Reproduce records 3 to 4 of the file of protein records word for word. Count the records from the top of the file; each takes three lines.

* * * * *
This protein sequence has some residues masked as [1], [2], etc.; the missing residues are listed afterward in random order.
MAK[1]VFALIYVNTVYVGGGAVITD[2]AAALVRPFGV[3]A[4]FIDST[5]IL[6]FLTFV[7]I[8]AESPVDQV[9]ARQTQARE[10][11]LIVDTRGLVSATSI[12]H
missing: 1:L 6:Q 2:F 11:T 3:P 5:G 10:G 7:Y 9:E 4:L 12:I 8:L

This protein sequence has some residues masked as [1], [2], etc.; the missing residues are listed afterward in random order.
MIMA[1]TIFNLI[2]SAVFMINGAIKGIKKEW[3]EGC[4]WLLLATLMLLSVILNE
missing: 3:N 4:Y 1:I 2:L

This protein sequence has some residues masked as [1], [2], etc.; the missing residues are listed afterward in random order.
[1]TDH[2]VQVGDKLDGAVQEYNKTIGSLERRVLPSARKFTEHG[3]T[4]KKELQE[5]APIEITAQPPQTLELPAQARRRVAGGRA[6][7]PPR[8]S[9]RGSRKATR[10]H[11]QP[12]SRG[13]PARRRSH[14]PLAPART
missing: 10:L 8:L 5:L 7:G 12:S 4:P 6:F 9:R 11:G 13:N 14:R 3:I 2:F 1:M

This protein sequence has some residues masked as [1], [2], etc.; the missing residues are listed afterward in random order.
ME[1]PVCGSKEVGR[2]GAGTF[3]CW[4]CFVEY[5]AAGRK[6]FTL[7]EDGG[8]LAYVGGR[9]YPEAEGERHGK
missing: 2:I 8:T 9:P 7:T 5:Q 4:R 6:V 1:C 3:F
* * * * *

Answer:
This protein sequence has some residues masked as [1], [2], etc.; the missing residues are listed afterward in random order.
[1]TDH[2]VQVGDKLDGAVQEYNKTIGSLERRVLPSARKFTEHG[3]T[4]KKELQE[5]APIEITAQPPQTLELPAQARRRVAGGRA[6][7]PPR[8]S[9]RGSRKATR[10]H[11]QP[12]SRG[13]PARRRSH[14]PLAPART
missing: 10:L 8:L 5:L 7:G 12:S 4:P 6:F 9:R 11:G 13:N 14:R 3:I 2:F 1:M

This protein sequence has some residues masked as [1], [2], etc.; the missing residues are listed afterward in random order.
ME[1]PVCGSKEVGR[2]GAGTF[3]CW[4]CFVEY[5]AAGRK[6]FTL[7]EDGG[8]LAYVGGR[9]YPEAEGERHGK
missing: 2:I 8:T 9:P 7:T 5:Q 4:R 6:V 1:C 3:F